Uncounted – The New Math of American Elections (h/t Best Free Documentaries) is a documentary that explores the various problems in U.S. elections. (As always with this type of content, it has questionable legality and might be taken down at any time). While I believe the documentary has some flaws, the discrepancy between exit polling and the election results are alarming. It is so far outside what we would reasonably expect, and it deserves investigation. The consistent bias is troubling and the fact that current electronic voting machines leave no auditable paper trail is simply unacceptable. Any machine is subject to failures or problems, it is just poor engineering not to have a backup in the case of failure. An ATM has the ability to print a receipt. There is absolutely no good reason why a voting machine shouldn’t be able to do the same. Every American should be able to leave the booth with complete confidence that their vote will be counted correctly, and that is simply not the case currently.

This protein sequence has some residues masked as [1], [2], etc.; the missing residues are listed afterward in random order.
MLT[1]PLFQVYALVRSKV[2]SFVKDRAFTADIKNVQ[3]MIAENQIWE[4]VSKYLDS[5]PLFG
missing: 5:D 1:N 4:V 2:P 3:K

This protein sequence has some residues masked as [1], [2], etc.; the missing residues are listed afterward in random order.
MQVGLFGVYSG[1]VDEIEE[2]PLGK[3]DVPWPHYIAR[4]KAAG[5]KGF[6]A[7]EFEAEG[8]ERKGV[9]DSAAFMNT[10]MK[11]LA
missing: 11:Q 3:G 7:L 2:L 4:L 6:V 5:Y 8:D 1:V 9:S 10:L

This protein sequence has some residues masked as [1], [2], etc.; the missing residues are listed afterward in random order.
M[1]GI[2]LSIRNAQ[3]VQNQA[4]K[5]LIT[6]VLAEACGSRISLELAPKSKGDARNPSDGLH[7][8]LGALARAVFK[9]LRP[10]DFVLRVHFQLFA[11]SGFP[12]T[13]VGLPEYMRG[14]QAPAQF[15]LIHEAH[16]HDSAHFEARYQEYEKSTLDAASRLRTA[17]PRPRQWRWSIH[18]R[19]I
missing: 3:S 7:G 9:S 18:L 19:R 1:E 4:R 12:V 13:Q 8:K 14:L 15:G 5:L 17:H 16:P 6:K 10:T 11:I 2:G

On Sunday, I asked Naomi Klein about election reform. Unfortunately, I didn’t get a response from her with all the chatter. “The Shock Doctrine: The Rise of Disaster Capitalism” is an excellent book giving an alternative history of the past half-century. As with anytime I get a chance to ask an author about their work, I usually bring up a point tangential but related topic. There is little point asking about something specific about Chile, since I should have been able to grok that fact when I originally read it, or with subsequent research. Nor does rehashing history help us fix the future beyond giving us context. What I am currently sick of is the hand-wringing, apathy and defeatism. Universal Health Care is a noble cause, however I feel that it can be turned into a weapon against us if we get another horrible administration in office. As Klein’s book shows, massive debt can be leveraged against the nation to force a bitter pill of economic reforms favorable to the economic elites. Therefore, I feel the fix starts with ensuring better stewards of our government, and entails getting our voices heard better. Unfortunately, trying to project that agenda is like herding cats.